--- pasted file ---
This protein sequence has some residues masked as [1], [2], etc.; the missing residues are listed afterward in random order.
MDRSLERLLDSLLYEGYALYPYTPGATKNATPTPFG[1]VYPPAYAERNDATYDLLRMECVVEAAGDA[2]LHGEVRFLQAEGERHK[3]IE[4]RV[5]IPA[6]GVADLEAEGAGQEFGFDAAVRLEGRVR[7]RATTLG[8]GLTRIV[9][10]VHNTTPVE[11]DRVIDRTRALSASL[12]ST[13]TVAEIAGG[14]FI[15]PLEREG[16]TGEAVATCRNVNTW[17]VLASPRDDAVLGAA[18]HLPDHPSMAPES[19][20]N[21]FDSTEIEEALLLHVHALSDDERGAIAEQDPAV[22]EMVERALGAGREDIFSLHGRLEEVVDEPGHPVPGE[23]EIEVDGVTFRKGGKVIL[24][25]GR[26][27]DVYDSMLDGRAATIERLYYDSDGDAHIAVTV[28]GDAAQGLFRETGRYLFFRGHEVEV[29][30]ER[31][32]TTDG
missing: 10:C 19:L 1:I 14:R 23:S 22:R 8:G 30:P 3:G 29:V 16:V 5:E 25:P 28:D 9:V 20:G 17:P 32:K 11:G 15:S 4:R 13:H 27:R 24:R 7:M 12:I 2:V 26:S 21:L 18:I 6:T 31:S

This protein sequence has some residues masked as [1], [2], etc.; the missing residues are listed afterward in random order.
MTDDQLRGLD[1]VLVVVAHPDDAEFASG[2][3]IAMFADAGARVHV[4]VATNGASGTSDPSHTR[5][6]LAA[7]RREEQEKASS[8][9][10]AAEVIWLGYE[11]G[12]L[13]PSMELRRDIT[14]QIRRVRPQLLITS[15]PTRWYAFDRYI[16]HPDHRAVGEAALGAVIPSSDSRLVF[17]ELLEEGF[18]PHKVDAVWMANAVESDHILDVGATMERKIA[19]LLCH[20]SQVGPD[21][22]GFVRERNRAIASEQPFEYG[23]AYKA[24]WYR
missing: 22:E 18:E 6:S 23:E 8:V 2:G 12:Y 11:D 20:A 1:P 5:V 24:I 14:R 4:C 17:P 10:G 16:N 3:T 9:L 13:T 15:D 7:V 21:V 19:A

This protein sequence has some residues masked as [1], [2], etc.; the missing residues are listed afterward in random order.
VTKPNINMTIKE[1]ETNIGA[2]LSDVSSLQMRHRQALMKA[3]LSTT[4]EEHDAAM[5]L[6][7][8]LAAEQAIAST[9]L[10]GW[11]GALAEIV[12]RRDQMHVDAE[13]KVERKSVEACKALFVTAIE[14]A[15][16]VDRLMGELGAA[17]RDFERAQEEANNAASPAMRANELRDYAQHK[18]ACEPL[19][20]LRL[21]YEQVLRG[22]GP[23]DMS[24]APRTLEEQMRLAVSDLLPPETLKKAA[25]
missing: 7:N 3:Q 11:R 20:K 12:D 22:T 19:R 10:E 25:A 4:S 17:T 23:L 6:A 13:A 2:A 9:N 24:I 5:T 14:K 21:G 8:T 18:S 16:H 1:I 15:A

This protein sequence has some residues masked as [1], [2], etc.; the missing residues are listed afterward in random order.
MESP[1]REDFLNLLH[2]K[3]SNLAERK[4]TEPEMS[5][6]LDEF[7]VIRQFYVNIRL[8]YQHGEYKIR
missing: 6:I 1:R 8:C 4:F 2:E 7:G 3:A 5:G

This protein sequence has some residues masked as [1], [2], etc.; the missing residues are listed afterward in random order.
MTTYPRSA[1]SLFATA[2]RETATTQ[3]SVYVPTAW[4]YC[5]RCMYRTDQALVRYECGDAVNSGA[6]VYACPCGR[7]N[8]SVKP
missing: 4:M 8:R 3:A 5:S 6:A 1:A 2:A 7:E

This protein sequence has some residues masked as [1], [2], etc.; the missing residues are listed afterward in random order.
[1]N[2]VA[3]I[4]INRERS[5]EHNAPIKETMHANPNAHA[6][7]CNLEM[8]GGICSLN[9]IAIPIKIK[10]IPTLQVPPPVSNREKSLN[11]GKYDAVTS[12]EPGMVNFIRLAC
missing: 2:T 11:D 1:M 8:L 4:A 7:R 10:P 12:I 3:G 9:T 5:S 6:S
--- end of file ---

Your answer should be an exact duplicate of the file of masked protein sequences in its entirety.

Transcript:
This protein sequence has some residues masked as [1], [2], etc.; the missing residues are listed afterward in random order.
MDRSLERLLDSLLYEGYALYPYTPGATKNATPTPFG[1]VYPPAYAERNDATYDLLRMECVVEAAGDA[2]LHGEVRFLQAEGERHK[3]IE[4]RV[5]IPA[6]GVADLEAEGAGQEFGFDAAVRLEGRVR[7]RATTLG[8]GLTRIV[9][10]VHNTTPVE[11]DRVIDRTRALSASL[12]ST[13]TVAEIAGG[14]FI[15]PLEREG[16]TGEAVATCRNVNTW[17]VLASPRDDAVLGAA[18]HLPDHPSMAPES[19][20]N[21]FDSTEIEEALLLHVHALSDDERGAIAEQDPAV[22]EMVERALGAGREDIFSLHGRLEEVVDEPGHPVPGE[23]EIEVDGVTFRKGGKVIL[24][25]GR[26][27]DVYDSMLDGRAATIERLYYDSDGDAHIAVTV[28]GDAAQGLFRETGRYLFFRGHEVEV[29][30]ER[31][32]TTDG
missing: 10:C 19:L 1:I 14:R 23:S 22:R 8:G 30:P 3:G 29:V 16:V 5:E 25:P 28:D 9:V 20:G 17:P 32:K 11:G 15:S 4:R 13:H 27:R 24:R 7:M 12:I 2:V 26:S 21:L 18:I 6:T 31:S

This protein sequence has some residues masked as [1], [2], etc.; the missing residues are listed afterward in random order.
MTDDQLRGLD[1]VLVVVAHPDDAEFASG[2][3]IAMFADAGARVHV[4]VATNGASGTSDPSHTR[5][6]LAA[7]RREEQEKASS[8][9][10]AAEVIWLGYE[11]G[12]L[13]PSMELRRDIT[14]QIRRVRPQLLITS[15]PTRWYAFDRYI[16]HPDHRAVGEAALGAVIPSSDSRLVF[17]ELLEEGF[18]PHKVDAVWMANAVESDHILDVGATMERKIA[19]LLCH[20]SQVGPD[21][22]GFVRERNRAIASEQPFEYG[23]AYKA[24]WYR
missing: 22:E 18:E 6:S 23:E 8:V 2:G 12:Y 11:D 20:A 1:P 5:V 24:I 14:R 4:C 17:P 10:G 16:N 3:T 9:L 13:T 15:D 7:V 21:V 19:A

This protein sequence has some residues masked as [1], [2], etc.; the missing residues are listed afterward in random order.
VTKPNINMTIKE[1]ETNIGA[2]LSDVSSLQMRHRQALMKA[3]LSTT[4]EEHDAAM[5]L[6][7][8]LAAEQAIAST[9]L[10]GW[11]GALAEIV[12]RRDQMHVDAE[13]KVERKSVEACKALFVTAIE[14]A[15][16]VDRLMGELGAA[17]RDFERAQEEANNAASPAMRANELRDYAQHK[18]ACEPL[19][20]LRL[21]YEQVLRG[22]GP[23]DMS[24]APRTLEEQMRLAVSDLLPPETLKKAA[25]
missing: 7:N 3:Q 11:R 20:K 12:D 22:T 19:R 10:E 25:A 4:S 17:T 23:L 6:A 13:A 2:A 9:N 24:I 5:T 14:K 21:G 8:T 18:S 16:H 1:I 15:A

This protein sequence has some residues masked as [1], [2], etc.; the missing residues are listed afterward in random order.
MESP[1]REDFLNLLH[2]K[3]SNLAERK[4]TEPEMS[5][6]LDEF[7]VIRQFYVNIRL[8]YQHGEYKIR
missing: 6:I 1:R 8:C 4:F 2:E 7:G 3:A 5:G

This protein sequence has some residues masked as [1], [2], etc.; the missing residues are listed afterward in random order.
MTTYPRSA[1]SLFATA[2]RETATTQ[3]SVYVPTAW[4]YC[5]RCMYRTDQALVRYECGDAVNSGA[6]VYACPCGR[7]N[8]SVKP
missing: 4:M 8:R 3:A 5:S 6:A 1:A 2:A 7:E

This protein sequence has some residues masked as [1], [2], etc.; the missing residues are listed afterward in random order.
[1]N[2]VA[3]I[4]INRERS[5]EHNAPIKETMHANPNAHA[6][7]CNLEM[8]GGICSLN[9]IAIPIKIK[10]IPTLQVPPPVSNREKSLN[11]GKYDAVTS[12]EPGMVNFIRLAC
missing: 2:T 11:D 1:M 8:L 4:A 7:R 10:P 12:I 3:G 9:T 5:S 6:S